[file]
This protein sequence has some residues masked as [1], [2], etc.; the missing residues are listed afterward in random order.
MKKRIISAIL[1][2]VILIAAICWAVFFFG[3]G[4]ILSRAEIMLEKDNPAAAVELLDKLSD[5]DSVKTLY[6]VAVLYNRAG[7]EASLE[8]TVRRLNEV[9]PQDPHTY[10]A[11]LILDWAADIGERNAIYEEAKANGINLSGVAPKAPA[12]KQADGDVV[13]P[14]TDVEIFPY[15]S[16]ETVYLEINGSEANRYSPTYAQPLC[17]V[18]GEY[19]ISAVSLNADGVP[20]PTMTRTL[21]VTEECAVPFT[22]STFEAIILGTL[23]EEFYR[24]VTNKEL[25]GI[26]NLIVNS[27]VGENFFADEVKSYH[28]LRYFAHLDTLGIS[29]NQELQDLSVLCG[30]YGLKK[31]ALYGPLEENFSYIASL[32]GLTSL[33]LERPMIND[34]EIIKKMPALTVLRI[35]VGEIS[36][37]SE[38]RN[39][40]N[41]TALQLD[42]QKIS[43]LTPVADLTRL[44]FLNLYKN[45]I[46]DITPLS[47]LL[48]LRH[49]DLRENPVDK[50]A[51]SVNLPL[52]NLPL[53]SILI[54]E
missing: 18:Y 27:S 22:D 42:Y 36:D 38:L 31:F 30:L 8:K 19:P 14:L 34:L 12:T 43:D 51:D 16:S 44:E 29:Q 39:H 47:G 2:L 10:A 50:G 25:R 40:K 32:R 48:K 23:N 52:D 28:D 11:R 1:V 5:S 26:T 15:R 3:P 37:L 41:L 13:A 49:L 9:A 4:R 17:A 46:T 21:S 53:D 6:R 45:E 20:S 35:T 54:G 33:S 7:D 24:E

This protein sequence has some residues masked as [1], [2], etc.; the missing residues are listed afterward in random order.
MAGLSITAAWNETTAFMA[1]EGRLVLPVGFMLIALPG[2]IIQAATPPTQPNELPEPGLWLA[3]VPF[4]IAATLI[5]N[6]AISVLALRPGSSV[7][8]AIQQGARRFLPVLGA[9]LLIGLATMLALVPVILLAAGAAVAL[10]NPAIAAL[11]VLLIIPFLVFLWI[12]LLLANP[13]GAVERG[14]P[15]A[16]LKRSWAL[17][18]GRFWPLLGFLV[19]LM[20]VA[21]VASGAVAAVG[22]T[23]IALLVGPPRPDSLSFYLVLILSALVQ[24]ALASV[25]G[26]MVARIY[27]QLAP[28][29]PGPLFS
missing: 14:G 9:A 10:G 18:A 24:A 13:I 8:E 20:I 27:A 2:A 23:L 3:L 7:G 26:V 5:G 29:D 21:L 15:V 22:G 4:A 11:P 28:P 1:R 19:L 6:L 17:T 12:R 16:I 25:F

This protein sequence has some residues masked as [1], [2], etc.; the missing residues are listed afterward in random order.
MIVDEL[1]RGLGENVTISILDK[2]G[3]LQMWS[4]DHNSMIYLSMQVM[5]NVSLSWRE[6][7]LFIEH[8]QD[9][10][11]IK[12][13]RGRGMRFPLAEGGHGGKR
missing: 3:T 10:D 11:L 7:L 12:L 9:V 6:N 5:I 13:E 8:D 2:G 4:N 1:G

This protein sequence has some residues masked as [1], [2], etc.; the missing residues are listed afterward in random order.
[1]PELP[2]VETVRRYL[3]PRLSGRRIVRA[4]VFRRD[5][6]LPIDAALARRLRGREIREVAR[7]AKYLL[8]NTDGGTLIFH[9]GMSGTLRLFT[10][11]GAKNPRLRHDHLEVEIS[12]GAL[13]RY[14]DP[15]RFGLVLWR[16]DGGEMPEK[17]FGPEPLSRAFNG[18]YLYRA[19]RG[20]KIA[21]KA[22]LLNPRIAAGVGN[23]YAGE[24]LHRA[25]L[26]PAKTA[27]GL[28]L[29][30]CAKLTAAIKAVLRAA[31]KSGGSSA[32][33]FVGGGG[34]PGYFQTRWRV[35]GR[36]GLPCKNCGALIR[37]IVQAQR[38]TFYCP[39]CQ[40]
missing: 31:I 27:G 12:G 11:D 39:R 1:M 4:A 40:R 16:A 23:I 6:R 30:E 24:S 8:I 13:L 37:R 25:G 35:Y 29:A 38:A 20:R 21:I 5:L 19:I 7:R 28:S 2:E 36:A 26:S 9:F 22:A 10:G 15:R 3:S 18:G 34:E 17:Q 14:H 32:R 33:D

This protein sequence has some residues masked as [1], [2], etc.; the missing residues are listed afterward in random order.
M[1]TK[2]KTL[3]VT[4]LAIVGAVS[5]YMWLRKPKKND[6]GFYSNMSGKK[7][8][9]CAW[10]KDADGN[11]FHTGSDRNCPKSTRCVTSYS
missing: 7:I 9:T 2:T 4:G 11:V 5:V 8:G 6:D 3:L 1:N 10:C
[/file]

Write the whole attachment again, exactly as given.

This protein sequence has some residues masked as [1], [2], etc.; the missing residues are listed afterward in random order.
MKKRIISAIL[1][2]VILIAAICWAVFFFG[3]G[4]ILSRAEIMLEKDNPAAAVELLDKLSD[5]DSVKTLY[6]VAVLYNRAG[7]EASLE[8]TVRRLNEV[9]PQDPHTY[10]A[11]LILDWAADIGERNAIYEEAKANGINLSGVAPKAPA[12]KQADGDVV[13]P[14]TDVEIFPY[15]S[16]ETVYLEINGSEANRYSPTYAQPLC[17]V[18]GEY[19]ISAVSLNADGVP[20]PTMTRTL[21]VTEECAVPFT[22]STFEAIILGTL[23]EEFYR[24]VTNKEL[25]GI[26]NLIVNS[27]VGENFFADEVKSYH[28]LRYFAHLDTLGIS[29]NQELQDLSVLCG[30]YGLKK[31]ALYGPLEENFSYIASL[32]GLTSL[33]LERPMIND[34]EIIKKMPALTVLRI[35]VGEIS[36][37]SE[38]RN[39][40]N[41]TALQLD[42]QKIS[43]LTPVADLTRL[44]FLNLYKN[45]I[46]DITPLS[47]LL[48]LRH[49]DLRENPVDK[50]A[51]SVNLPL[52]NLPL[53]SILI[54]E
missing: 18:Y 27:S 22:D 42:Y 36:D 38:L 31:F 30:L 8:K 19:P 14:L 34:L 12:T 43:D 51:D 16:S 44:E 29:Q 39:H 47:G 2:L 10:A 50:G 25:R 40:K 32:R 48:K 23:N 52:D 28:D 11:R 1:V 5:S 26:T 15:R 3:P 37:L 41:L 13:A 49:L 9:A 4:R 17:A 46:T 21:S 53:D 6:R 45:E 20:S 35:T 54:G 33:S 7:D 24:E

This protein sequence has some residues masked as [1], [2], etc.; the missing residues are listed afterward in random order.
MAGLSITAAWNETTAFMA[1]EGRLVLPVGFMLIALPG[2]IIQAATPPTQPNELPEPGLWLA[3]VPF[4]IAATLI[5]N[6]AISVLALRPGSSV[7][8]AIQQGARRFLPVLGA[9]LLIGLATMLALVPVILLAAGAAVAL[10]NPAIAAL[11]VLLIIPFLVFLWI[12]LLLANP[13]GAVERG[14]P[15]A[16]LKRSWAL[17][18]GRFWPLLGFLV[19]LM[20]VA[21]VASGAVAAVG[22]T[23]IALLVGPPRPDSLSFYLVLILSALVQ[24]ALASV[25]G[26]MVARIY[27]QLAP[28][29]PGPLFS
missing: 14:G 9:A 10:G 18:A 24:A 13:I 8:E 20:I 27:A 2:A 23:L 3:L 7:G 26:V 5:G 29:D 21:L 15:V 22:G 4:A 11:P 28:P 1:R 19:L 6:L 17:T 12:R 16:I 25:F

This protein sequence has some residues masked as [1], [2], etc.; the missing residues are listed afterward in random order.
MIVDEL[1]RGLGENVTISILDK[2]G[3]LQMWS[4]DHNSMIYLSMQVM[5]NVSLSWRE[6][7]LFIEH[8]QD[9][10][11]IK[12][13]RGRGMRFPLAEGGHGGKR
missing: 3:T 10:D 11:L 7:L 12:L 9:V 6:N 5:I 13:E 8:D 2:G 4:N 1:G

This protein sequence has some residues masked as [1], [2], etc.; the missing residues are listed afterward in random order.
[1]PELP[2]VETVRRYL[3]PRLSGRRIVRA[4]VFRRD[5][6]LPIDAALARRLRGREIREVAR[7]AKYLL[8]NTDGGTLIFH[9]GMSGTLRLFT[10][11]GAKNPRLRHDHLEVEIS[12]GAL[13]RY[14]DP[15]RFGLVLWR[16]DGGEMPEK[17]FGPEPLSRAFNG[18]YLYRA[19]RG[20]KIA[21]KA[22]LLNPRIAAGVGN[23]YAGE[24]LHRA[25]L[26]PAKTA[27]GL[28]L[29][30]CAKLTAAIKAVLRAA[31]KSGGSSA[32][33]FVGGGG[34]PGYFQTRWRV[35]GR[36]GLPCKNCGALIR[37]IVQAQR[38]TFYCP[39]CQ[40]
missing: 31:I 27:G 12:G 11:D 39:R 1:M 4:A 40:R 16:A 23:I 6:R 30:E 24:S 8:I 13:L 37:R 25:G 35:Y 29:A 38:A 20:R 21:I 5:L 19:I 7:R 28:S 2:E 36:A 26:S 9:F 22:A 10:G 15:R 3:S 18:G 34:E 17:Q 14:H 32:R 33:D

This protein sequence has some residues masked as [1], [2], etc.; the missing residues are listed afterward in random order.
M[1]TK[2]KTL[3]VT[4]LAIVGAVS[5]YMWLRKPKKND[6]GFYSNMSGKK[7][8][9]CAW[10]KDADGN[11]FHTGSDRNCPKSTRCVTSYS
missing: 7:I 9:T 2:T 4:G 11:V 5:V 8:G 6:D 3:L 1:N 10:C